Eye For Film >> Movies >> The Rainmaker (1997) Film Review
Reviewed by: Angus Wolfe Murray
There are too many lawyers in Memphis, Danny DeVito tells Matt Damon. There are too many lawyers everywhere. And not enough doctors. John Grisham was one before he gave up his day job. Now he makes more money exposing them. Irony Rules, OK?
Damon is the bright kid from an underprivileged background who can see, even at law school, the way things work. Without connections, it's going to be hard. Integrity isn't worth a banjo string to a horn player because corruption is an attitude that seeps into the body politic and talent is neither here nor there unless used to turn truth into something different.
Gary Cooper used to play these parts, and James Stewart, the honest country boy who can't be bought. It is to the credit of writer/director Francis Coppola that the film does not become too self-satisfied. Purity is one thing, smugness quite another. Damon helps with a performance that never lets go of the fact that this law graduate is green to the gills. Unlike Tom Cruise in The Firm, he's bleeding in the shark pool, and knows it. DeVito, who energises charm so fast you can't detect the artifice, is an ex-salesman who keeps trying and failing to pass law exams. He's a genius at ambulance chasing and knows his way around the courts blindfold, although officially cannot speak in them. He works on a hand-to-pocket basis for Mickey Rourke, the scummiest attorney in town. When Damon joins - commission percentage only, no fee - and Rourke does a runner after the Feds get wind of his scams, they team up and open an office.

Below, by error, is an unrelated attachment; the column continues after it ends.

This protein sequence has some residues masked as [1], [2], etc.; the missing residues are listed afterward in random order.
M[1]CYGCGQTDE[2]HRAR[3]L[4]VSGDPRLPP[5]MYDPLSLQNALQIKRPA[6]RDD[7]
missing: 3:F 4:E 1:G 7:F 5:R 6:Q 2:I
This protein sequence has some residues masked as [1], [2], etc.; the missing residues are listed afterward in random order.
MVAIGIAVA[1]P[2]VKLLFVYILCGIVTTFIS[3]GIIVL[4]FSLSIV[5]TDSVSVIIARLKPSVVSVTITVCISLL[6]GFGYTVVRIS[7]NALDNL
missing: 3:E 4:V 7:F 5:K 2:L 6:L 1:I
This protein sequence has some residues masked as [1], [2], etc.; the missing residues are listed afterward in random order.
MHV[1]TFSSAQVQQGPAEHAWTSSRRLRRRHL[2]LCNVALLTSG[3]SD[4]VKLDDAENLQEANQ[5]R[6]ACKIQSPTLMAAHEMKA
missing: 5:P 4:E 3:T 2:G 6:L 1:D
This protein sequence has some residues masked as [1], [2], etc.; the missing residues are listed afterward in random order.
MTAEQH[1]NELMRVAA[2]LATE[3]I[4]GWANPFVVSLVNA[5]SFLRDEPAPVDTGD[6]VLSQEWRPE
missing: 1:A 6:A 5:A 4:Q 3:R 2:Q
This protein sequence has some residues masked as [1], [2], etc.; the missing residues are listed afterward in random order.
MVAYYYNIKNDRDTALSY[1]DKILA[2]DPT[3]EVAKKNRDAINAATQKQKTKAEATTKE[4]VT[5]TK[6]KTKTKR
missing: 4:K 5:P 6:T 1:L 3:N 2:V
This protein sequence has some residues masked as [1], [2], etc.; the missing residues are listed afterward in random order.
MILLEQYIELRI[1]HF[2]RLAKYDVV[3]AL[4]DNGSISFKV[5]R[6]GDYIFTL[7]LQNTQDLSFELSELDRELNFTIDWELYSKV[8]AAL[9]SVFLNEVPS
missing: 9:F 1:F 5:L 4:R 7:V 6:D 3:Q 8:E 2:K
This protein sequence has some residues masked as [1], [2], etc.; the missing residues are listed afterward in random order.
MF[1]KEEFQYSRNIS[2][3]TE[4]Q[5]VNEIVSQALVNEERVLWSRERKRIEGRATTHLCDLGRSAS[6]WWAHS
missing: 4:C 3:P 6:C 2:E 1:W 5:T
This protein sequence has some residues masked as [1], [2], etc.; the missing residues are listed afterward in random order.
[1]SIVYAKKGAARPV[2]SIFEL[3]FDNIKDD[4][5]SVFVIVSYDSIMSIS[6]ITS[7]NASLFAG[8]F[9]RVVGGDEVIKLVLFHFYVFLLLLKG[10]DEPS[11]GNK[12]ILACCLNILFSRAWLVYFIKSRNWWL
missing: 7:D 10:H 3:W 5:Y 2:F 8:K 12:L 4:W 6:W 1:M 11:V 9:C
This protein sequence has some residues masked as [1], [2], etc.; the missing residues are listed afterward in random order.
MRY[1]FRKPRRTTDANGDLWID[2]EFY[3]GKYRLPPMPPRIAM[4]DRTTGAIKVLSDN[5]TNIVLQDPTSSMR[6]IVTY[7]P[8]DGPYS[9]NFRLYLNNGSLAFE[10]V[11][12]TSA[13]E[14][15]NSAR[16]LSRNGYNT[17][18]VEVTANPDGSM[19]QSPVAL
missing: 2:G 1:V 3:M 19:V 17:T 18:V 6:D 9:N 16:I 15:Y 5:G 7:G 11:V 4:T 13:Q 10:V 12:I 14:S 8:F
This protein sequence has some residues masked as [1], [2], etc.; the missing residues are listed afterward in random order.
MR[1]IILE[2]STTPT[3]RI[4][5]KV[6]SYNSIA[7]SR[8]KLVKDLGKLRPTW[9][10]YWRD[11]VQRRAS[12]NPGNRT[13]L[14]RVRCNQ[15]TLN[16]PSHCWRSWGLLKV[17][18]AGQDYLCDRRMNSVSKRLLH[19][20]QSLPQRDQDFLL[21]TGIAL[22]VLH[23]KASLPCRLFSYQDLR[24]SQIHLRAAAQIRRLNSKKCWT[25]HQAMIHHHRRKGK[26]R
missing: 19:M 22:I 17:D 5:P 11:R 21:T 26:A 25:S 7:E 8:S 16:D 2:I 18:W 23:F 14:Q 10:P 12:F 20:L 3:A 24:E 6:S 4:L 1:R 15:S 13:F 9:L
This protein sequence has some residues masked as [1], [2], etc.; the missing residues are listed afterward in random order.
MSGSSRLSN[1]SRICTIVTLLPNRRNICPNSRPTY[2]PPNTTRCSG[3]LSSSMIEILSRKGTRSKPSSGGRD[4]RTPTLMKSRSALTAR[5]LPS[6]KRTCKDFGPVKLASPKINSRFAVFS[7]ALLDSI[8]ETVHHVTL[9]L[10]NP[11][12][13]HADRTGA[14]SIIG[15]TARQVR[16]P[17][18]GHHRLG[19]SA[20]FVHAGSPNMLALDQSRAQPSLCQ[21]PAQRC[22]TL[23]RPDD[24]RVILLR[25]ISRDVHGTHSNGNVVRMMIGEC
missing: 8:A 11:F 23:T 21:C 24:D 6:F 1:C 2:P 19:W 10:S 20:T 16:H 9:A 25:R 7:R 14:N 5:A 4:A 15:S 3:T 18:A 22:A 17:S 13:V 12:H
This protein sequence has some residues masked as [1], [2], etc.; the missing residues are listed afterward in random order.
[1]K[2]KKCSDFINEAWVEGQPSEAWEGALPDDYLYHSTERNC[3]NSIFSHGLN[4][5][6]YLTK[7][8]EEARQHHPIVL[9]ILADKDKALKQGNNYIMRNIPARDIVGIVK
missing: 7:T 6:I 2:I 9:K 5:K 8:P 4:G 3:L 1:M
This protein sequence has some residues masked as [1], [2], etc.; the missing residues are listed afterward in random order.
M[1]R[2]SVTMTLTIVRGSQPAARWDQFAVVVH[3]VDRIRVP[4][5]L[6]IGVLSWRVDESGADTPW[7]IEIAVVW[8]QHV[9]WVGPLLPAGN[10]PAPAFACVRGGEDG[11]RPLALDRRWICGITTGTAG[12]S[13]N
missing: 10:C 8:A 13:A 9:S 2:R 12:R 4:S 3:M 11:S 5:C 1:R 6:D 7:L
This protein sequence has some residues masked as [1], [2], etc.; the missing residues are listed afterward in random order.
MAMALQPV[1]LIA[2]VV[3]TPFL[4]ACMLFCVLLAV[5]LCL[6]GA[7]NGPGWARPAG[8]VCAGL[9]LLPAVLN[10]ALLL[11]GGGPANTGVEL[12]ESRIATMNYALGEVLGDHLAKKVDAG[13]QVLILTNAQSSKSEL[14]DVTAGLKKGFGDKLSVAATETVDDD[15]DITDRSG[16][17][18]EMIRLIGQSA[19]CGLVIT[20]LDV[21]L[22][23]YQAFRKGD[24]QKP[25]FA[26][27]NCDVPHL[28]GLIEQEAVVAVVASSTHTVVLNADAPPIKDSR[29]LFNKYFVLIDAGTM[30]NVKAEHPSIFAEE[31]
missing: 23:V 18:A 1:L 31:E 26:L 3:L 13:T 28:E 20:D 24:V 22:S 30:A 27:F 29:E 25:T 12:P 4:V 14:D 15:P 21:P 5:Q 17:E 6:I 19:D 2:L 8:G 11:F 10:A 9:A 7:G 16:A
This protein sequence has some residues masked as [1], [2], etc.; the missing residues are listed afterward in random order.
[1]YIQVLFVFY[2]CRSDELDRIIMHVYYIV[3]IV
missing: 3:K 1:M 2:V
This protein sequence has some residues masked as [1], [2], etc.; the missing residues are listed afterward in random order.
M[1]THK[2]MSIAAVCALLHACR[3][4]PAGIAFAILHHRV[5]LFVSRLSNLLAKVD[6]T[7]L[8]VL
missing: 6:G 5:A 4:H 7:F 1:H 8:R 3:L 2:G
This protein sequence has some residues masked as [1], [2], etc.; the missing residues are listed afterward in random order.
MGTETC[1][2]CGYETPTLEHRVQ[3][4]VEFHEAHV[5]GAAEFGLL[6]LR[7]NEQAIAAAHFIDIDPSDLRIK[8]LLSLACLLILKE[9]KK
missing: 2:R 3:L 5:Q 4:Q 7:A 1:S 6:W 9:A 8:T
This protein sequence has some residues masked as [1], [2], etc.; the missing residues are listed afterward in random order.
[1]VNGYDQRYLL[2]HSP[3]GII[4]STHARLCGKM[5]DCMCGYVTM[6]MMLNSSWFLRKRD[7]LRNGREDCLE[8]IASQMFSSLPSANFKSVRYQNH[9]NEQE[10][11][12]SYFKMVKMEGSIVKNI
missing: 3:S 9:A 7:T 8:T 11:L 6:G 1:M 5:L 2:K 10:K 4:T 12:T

The story evolves organically from skint-no-clients to skint-one-client. Damon is incapable of not becoming involved with the people he tries to help, such as his widowed landlady (Teresa Wright), a battered wife (Claire Danes) and the family of a leukemia sufferer who is determined to expose the fraudulant practices of a rich and powerful insurance company. This case is at the centre of Damon's initiation.
Jon Voight plays the insurance company's man with the grace of a python and Virginia Madsen gives an arresting (no pun intended) performance as a surprise witness. Although the David and Goliath aspect of the courtroom drama is uppermost, it does not fill every space between law- student-waiting-tables and disillusioned idealist. Not typical Grisham, it is closer to autobiography than fiction. Coppola exploits this absence of criminal violence by evoking a genuine feel for Memphis and sympathy for a young man's attempt at doing good.Reviewed on: 19 Jan 2001